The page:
Walking D was the ultimate reason in getting us out and meeting the community. His Husky features and amiable nature towards humans of all sorts and ages resulted in dedicated fans. People would keep an eye out for us and stop us so they could greet him. A few times we passed people on the street who would tell us they kept watch for us from their homes, one person who lived in a house on the opposite side of the street we walked called out to us one day, “I call you both the little girl and the big bad wolf!” It never ceased to give me joy and wonder that after they patted D they left looking lighter and more joyful. It always made me think, perhaps this was the reason we were put here on earth.
Bred to have originally pulled sleds over icy terrain, the Husky has the intellect to act for themselves and navigate the best routes independent of their sled owner’s instructions. As D’s owner, I learnt first hand his ability to think on his feet and that any precedence I set was to be followed for his survival in my household. Having accidentally farted in his direction the day before with his head facing into the bathroom, the next day I noted his tail faced inwards and before I could give it further thought, I caught wind of something that was silent and deadly oriented from behind his tail – I got revenge farted on. One day as I watched D in the backyard, he managed to do a number two and found this such a victory that he proceeded to bound across the yard in delight. Because he has the maturity of a two year old and the self-regard of a Husky he is a constant source of laughter and entertainment.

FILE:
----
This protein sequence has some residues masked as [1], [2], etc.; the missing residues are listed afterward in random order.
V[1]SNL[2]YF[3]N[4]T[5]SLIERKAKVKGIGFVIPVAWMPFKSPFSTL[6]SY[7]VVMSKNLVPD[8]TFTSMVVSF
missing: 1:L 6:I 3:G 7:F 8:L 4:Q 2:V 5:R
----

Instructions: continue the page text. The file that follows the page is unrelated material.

Being Present and In Nature
Having decided to adopt D at the ripe age of 11 human years, I was very aware that I wished to be as present as possible for everyday he was with me. His very presence in my life has resulted in greater connection and exposure to nature. He’s the catalyst to opening the back door to let the sun in and fresh air through. Being with D, particularly on our walks, also made me present and mindful. It’s a time to sift through the thoughts of the day, come to epiphanies and to ever be brought to the present moment to see what he’s up to and to keep him out of danger and mischief. As the days marched on like this we walked over the expanse of the four seasons. So often I got to look up and witnessed the myriad of shades of the night sky 365 days of the year.
Having Diesel hadn’t resulted in the skin perfection I had planned for him. But having him in my life had brought perspective I couldn’t have achieved on my own. On a hot summer day on a yoga mat laying down on a cool laundry floor. The draught of the aircon brings me the smell of D, puppies and sunshine. The scent created a smile, evoked a feeling and elicited the thought, “I love you.”